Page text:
Truett Cathy opened his first restaurant, The Dwarf Grill – later renamed the Dwarf House – in Hapeville, Georgia, in 1946, and developed the pressure-cooked chicken breast sandwich there.[3] At the original Chick-fil-A Dwarf Grill, in addition to the full-size entrances, there is also an extra small-sized front door.[26] The original Dwarf House in Hapeville, Georgia is open 24 hours a day, six days a week, except on Sundays, Thanksgiving and Christmas. The store closes at 10:00 p.m. on Saturday nights, and the day before Thanksgiving and Christmas and reopens at 6 a.m. on Monday mornings and day after Thanksgiving and Christmas. It has a larger dine-in menu than the other Dwarf House locations as well as an animated seven dwarfs display in the back of the restaurant.[26] It was across the street from the former Ford Motor Company factory called Atlanta Assembly.

Dwarf House in Griffin, Georgia

Dwarf House

Truett's original, full-service restaurants offer a substantial menu, and provide customers a choice of table service, walk-up counter service or a drive-thru window. As of 2012, 13 Chick-fil-A Dwarf House restaurants were operating in the metro Atlanta area.[3]

Truett's Grill in Griffin, Georgia

Truett's Grill

In 1996, the first Truett's Grill was opened in Morrow, Georgia. The second location opened in 2003 in McDonough, Georgia, and a third location opened in 2006 in Griffin, Georgia.[27] Similar to the Chick-fil-A Dwarf Houses, these independently owned restaurants offer traditional, sit-down dining and expanded menu selections in a diner-themed atmosphere. One major difference from other Chick-fil-A restaurants, however, is the fact that beef products are served there, including steaks and hamburgers.[28][29][30]

Corporate culture

S. Truett Cathy was a devout Southern Baptist; his religious beliefs had a major impact on the company.[31] The company's official statement of corporate purpose says that the business exists "To glorify God by being a faithful steward of all that is entrusted to us. To have a positive influence on all who come in contact with Chick-fil-A."[32]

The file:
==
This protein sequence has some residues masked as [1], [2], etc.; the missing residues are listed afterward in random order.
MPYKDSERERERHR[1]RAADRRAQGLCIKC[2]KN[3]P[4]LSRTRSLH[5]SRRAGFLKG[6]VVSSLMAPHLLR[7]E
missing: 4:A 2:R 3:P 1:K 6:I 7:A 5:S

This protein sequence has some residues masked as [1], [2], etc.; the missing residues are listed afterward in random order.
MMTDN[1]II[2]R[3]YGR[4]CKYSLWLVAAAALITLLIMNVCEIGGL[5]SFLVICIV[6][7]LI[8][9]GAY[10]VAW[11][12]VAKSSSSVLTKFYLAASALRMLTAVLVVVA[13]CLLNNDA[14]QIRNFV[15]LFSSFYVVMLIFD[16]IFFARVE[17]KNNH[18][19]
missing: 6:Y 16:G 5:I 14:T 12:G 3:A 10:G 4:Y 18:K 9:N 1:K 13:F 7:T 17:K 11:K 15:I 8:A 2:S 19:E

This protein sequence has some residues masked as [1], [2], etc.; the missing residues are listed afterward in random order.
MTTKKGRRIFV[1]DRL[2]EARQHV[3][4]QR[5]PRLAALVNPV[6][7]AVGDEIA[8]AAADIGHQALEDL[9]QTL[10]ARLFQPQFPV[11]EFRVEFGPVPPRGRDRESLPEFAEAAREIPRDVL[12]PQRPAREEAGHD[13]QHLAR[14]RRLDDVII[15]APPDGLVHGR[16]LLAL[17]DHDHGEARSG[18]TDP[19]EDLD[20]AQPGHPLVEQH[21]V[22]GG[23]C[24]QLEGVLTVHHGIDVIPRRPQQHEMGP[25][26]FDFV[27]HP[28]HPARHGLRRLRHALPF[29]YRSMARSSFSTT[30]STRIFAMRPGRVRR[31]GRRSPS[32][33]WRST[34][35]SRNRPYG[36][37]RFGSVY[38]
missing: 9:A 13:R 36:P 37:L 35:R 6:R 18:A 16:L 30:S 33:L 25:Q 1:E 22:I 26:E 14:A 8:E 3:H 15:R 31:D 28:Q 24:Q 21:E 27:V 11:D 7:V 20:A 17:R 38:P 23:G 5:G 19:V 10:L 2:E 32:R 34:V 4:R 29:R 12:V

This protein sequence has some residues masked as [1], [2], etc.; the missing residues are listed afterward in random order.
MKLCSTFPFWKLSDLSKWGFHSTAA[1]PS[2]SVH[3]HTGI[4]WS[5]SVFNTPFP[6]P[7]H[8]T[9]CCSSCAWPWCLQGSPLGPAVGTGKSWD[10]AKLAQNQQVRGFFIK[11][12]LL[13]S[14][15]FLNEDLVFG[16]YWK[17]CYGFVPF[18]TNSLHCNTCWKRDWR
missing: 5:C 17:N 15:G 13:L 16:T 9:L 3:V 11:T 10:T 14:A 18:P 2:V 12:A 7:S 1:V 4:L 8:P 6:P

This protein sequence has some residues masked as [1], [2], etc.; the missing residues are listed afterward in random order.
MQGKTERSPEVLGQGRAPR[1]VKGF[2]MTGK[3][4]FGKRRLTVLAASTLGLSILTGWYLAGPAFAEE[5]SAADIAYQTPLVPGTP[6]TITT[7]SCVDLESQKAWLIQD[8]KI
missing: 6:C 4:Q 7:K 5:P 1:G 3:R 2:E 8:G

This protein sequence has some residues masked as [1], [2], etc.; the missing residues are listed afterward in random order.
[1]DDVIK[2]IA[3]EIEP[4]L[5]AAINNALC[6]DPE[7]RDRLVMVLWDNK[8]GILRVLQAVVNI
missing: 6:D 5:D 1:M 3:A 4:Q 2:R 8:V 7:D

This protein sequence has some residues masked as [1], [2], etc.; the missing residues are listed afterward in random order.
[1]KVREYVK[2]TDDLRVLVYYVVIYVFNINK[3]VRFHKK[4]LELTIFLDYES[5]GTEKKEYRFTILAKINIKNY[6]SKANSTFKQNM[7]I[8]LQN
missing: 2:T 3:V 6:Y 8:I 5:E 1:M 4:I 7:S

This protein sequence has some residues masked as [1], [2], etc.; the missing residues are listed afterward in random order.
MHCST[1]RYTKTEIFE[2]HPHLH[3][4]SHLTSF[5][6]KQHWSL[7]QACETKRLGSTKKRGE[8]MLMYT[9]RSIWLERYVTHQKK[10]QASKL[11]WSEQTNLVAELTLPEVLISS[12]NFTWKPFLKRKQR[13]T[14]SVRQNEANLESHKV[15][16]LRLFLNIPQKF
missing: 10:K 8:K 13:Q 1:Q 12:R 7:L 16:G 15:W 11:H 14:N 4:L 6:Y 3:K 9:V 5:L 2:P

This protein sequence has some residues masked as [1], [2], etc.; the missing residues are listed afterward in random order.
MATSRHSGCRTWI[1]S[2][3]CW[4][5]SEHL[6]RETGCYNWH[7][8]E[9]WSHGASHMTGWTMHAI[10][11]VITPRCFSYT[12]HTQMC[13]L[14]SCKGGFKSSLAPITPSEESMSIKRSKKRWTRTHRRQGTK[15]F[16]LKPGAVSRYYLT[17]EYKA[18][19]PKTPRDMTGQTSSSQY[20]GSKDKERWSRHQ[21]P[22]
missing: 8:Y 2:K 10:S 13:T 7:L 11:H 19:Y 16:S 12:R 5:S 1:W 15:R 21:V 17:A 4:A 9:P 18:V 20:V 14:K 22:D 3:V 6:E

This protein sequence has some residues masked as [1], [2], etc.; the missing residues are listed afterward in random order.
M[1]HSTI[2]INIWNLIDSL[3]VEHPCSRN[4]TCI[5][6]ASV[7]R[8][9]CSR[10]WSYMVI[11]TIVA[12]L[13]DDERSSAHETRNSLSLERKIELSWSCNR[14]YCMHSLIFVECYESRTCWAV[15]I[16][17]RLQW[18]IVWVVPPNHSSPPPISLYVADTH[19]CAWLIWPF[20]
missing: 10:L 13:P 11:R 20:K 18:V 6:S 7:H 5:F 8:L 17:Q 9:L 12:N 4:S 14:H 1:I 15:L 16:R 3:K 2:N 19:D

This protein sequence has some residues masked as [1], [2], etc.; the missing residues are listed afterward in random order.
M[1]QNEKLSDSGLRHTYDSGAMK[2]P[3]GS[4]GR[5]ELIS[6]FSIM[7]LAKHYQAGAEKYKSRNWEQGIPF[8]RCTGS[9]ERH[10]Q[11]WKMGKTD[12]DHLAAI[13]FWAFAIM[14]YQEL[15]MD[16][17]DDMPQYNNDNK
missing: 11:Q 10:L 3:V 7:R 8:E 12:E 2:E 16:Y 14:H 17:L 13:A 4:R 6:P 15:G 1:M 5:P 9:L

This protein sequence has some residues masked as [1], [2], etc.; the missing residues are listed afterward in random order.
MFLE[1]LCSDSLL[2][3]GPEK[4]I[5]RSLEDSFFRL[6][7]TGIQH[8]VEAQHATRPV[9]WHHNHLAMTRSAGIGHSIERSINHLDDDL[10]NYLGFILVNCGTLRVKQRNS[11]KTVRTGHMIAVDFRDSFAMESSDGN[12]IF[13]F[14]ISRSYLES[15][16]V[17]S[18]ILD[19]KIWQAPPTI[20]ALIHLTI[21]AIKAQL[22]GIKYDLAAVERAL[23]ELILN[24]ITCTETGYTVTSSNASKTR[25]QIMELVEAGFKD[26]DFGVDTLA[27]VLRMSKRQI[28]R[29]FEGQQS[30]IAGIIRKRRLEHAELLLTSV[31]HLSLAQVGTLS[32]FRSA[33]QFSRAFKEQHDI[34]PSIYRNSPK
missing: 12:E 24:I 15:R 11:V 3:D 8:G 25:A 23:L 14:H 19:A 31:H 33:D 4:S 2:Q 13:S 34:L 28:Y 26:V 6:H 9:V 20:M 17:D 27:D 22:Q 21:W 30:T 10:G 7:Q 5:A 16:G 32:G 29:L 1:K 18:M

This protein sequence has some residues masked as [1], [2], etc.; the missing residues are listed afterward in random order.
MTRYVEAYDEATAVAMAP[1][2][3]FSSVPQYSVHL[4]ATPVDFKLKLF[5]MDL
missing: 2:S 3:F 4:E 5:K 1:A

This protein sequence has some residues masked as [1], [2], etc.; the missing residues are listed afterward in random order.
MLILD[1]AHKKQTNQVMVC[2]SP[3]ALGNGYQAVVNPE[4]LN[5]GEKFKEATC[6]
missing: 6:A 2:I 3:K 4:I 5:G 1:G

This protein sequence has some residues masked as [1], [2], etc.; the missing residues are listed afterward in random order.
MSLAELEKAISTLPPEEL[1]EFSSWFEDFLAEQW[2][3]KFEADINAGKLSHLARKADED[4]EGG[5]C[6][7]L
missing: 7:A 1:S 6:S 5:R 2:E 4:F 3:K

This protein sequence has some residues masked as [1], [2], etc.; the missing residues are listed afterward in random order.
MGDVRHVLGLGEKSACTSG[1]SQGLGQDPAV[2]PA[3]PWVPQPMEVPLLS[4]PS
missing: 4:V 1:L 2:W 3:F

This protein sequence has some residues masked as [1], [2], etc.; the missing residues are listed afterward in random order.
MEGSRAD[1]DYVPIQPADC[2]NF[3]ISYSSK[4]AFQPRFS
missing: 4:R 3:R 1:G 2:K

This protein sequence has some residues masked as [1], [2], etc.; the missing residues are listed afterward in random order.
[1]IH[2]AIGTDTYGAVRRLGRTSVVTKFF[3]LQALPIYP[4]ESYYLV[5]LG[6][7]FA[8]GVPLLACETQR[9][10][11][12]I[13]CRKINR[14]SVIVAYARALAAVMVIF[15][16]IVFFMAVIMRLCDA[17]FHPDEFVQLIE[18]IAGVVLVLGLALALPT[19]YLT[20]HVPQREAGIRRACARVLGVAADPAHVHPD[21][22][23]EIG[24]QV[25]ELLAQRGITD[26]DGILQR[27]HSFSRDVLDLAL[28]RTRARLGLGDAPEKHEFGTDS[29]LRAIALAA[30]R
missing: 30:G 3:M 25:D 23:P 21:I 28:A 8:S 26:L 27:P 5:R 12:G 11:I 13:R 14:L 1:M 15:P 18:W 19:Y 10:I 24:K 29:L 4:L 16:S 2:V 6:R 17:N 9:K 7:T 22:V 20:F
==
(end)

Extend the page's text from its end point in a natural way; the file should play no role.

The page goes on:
Cathy's beliefs are also responsible for one of the chain's distinctive features: all Chick-fil-A locations (corporate owned and franchised) are closed on Sundays,[33] as well as on Thanksgiving, and Christmas.[34] Cathy states as the final step in his Five-Step recipe for Business Success "I was not so committed to financial success that I was willing to abandon my principles and priorities. One of the most visible examples of this is our decision to close on Sunday. Our decision to close on Sunday was our way of honoring God and of directing our attention to things that mattered more than our business."[35]

In an interview with ABC News's Nightline, Truett's son Dan T. Cathy told reporter Vicki Mabrey that the company is also closed on Sundays because "by the time Sunday came, he was just worn out. And Sunday was not a big trading day, anyway, at the time. So he was closed that first Sunday and we've been closed ever since. He figured if he didn't like working on Sundays, that other people didn't either." The younger Cathy also quoted his father as saying, "I don't want to ask people to do that what I am not willing to do myself."[36]

Their website states, "The Chick-fil-A culture and service tradition in our Restaurants is to treat every person with honor, dignity and respect –regardless of their belief, race, creed, sexual orientation or gender."[37]